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Dollar Dogs concept. Can it work?

post #1 of 17
Thread Starter 
So you're in a standard American busy shopping mall. You walk past the food court and you see Dollar Dogs. The menu:

Hotdog - $1
Chili cheese dog - $2
Chicago dog - $2
Fries - $1
Pop - $1

What do you think?
post #2 of 17
you know were i am in mass there are a few places that do this. both are within 20 minutes of me too. both are similar as well. only differance is one place is 1.35/dog and the other is 1.05. anyway both are great places that do very well from what im told and from what i see when i go, which isnt often i must sadly say. both places also do very simular dogs, they get ketchup, mustard, relish, and what they call chili. i call it dirty meat, but to each his own. it tastes great. so i think it is a great idea and would work. it sounds better than those NATHIANS places. o and can someone inform me what exactly does a chicago dog entail?
Sweet Jesus
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Sweet Jesus
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post #3 of 17
if i ever opened another resturant, it would be a hot dog stand, a good hot dog and a soda, great stuff.:lips: this hot dog thing reminds me of a stop over in norway, in the air terminal was a concession stand, a hot dog was on the menu so i ordered one, what an eye opener, they slit the dog down the middle and placed a piece of bread in it, good dog, good bread.
"what doesn't destroy me, makes me stronger"
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"what doesn't destroy me, makes me stronger"
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post #4 of 17
I like the idea. I used to work in a similar place when the concept of food courts first came out and i worked at "Andy's Dog House".
My only comments are 1) a potentially longer menu in terms of hot dog types, or have a condiment bar to make you own, and 2) price the menu so that the taxes are included in the price so you have few loose change issues. If the tax rate is 8% price the dogs at $.93¢, etc, etc, It makes it real easy to pop off a quick dollar for a quick dog.
My latest musical venture!
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My latest musical venture!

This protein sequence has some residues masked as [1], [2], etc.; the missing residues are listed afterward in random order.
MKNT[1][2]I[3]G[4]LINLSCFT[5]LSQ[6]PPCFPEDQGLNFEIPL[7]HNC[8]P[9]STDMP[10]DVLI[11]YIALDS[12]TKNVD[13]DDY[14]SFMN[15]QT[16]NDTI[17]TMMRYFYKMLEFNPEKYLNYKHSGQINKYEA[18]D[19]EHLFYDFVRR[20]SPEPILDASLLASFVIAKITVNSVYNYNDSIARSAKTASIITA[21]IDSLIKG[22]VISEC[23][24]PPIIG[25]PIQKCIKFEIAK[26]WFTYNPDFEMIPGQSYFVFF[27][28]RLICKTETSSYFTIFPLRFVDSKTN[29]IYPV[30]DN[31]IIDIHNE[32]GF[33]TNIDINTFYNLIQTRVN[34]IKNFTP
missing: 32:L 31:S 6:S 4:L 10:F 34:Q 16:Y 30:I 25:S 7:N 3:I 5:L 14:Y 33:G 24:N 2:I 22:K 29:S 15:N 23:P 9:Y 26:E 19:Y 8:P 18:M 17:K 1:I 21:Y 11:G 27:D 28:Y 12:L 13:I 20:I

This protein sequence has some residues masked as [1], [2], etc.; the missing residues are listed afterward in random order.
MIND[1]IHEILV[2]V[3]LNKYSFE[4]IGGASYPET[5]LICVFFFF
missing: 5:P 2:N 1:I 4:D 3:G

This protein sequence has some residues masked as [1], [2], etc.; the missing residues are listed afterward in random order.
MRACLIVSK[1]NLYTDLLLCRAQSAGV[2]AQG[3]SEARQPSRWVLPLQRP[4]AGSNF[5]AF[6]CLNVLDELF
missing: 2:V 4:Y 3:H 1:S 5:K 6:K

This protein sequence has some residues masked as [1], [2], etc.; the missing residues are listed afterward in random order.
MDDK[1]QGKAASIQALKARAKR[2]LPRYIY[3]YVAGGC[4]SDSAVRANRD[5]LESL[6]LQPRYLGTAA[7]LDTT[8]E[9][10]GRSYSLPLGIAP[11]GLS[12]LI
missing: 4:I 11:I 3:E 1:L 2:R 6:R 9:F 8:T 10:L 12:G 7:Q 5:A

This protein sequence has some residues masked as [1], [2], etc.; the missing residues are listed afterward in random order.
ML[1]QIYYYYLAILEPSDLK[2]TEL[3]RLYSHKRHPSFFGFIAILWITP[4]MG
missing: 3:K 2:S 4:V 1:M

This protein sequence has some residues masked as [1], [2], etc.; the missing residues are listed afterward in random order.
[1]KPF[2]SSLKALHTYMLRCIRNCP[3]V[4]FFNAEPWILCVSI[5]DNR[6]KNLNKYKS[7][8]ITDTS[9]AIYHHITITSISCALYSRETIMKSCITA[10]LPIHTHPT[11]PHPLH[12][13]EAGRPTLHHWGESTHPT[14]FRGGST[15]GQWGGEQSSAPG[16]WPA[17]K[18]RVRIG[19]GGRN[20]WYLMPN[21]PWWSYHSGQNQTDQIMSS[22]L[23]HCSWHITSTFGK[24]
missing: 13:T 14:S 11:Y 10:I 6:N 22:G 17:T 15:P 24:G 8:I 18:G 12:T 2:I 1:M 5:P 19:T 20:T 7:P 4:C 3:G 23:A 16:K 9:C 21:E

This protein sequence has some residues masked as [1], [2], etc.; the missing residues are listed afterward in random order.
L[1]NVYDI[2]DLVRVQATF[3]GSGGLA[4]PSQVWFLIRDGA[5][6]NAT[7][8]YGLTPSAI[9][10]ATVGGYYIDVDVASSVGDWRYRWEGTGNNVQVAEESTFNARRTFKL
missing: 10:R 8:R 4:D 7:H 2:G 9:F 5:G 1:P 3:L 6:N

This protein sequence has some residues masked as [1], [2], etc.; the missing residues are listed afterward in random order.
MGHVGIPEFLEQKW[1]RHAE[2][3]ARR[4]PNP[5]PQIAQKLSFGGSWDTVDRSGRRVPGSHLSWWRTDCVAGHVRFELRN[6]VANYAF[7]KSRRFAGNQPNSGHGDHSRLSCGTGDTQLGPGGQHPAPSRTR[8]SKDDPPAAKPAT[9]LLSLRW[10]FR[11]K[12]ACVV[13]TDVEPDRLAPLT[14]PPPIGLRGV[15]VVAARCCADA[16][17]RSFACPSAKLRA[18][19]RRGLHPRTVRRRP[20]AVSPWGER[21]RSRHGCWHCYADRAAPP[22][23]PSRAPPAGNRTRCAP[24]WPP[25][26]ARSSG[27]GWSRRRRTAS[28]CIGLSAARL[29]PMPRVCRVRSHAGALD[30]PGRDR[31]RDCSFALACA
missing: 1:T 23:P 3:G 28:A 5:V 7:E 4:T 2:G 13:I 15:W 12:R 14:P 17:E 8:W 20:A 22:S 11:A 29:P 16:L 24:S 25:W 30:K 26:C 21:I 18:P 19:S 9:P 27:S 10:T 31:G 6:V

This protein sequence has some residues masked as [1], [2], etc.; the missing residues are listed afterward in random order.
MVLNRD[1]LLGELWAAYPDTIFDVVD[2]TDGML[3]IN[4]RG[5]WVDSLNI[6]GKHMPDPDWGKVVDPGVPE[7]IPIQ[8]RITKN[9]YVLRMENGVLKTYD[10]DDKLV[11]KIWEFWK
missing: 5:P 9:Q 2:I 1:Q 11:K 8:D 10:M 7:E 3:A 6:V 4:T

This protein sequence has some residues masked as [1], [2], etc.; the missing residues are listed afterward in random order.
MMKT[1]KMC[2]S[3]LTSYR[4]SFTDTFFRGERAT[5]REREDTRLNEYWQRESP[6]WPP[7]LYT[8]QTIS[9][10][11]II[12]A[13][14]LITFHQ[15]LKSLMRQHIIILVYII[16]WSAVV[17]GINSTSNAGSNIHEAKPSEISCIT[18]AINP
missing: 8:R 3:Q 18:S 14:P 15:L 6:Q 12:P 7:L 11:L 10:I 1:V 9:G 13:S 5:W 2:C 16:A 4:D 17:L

http://myspace.com/nikandtheniceguys
 
Also
http://www.myspace.com/popshowband "I'm at the age when food has taken the place of sex in my life. In fact I've just had a mirror put over my kitchen table." Rodney Dangerfield RIP
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post #5 of 17
high volume sales and a lot of cash transactions. low food cost.
kathee
post #6 of 17
All-beef hot dog (Almost always Vienna Beef), steamed poppyseed bun, tomato slices, diced onion, pickle spear, mustard, onion, relish, and sport peppers, and absolutely no ketchup.

$2 for a chicago dog is the average price here, nothing unusual about that.
post #7 of 17
Thread Starter 
So you think what, full staff is two people? One cashier/soda, the other assembles the dogs. Maybe 30 seconds to make each dog? Need to sell 150-200 dogs during lunch? Revenue around $600-800 a day?

Cheaper than Taco Bell :)
post #8 of 17
total overhead for a month? hours of operation? average foot traffic in mall/day? hypothetical situation or you're going for it?
kathee
post #9 of 17
Thread Starter 
Hypothetical situation, just wondering. Need something to do when my kid gets to school. I mean, specifics aside, seems like a pretty straightforward operation to me, assuming the space and 2-person assumption work out.
post #10 of 17
lines.....lines....lines.....
I'm kinda working a similar scenerio, the 6 Fridays of Lent I'll be "catering" fish fry for 300-400 at a Catholic church within 3 hours.....$6.50 fried fish, slaw, beans, roll.....or crab cake (yes with a "c") and baked fish options.
kids meal $3.50 mac and cheese, green beans, pineapple (maybe applesauce in back)
drinks and desserts separate.

frying is outside.....right now there are a couple of inches of snow on the ground....I'm thrilled about frying in this weather, outside, with gerry rigged propane tanks and big pans.....ugh.
Cash Cow or nightmare ? We'll see

My first sense of reading your setup is 2 workers not enough, what if one has to go to the bathroom or be a runner, or any mydrid of things....the other is to serve that many people you'll be slamming the meals out and two lines or a backup may keep the flow happening, there comes a time when customers will move along to another venue because the line is too long.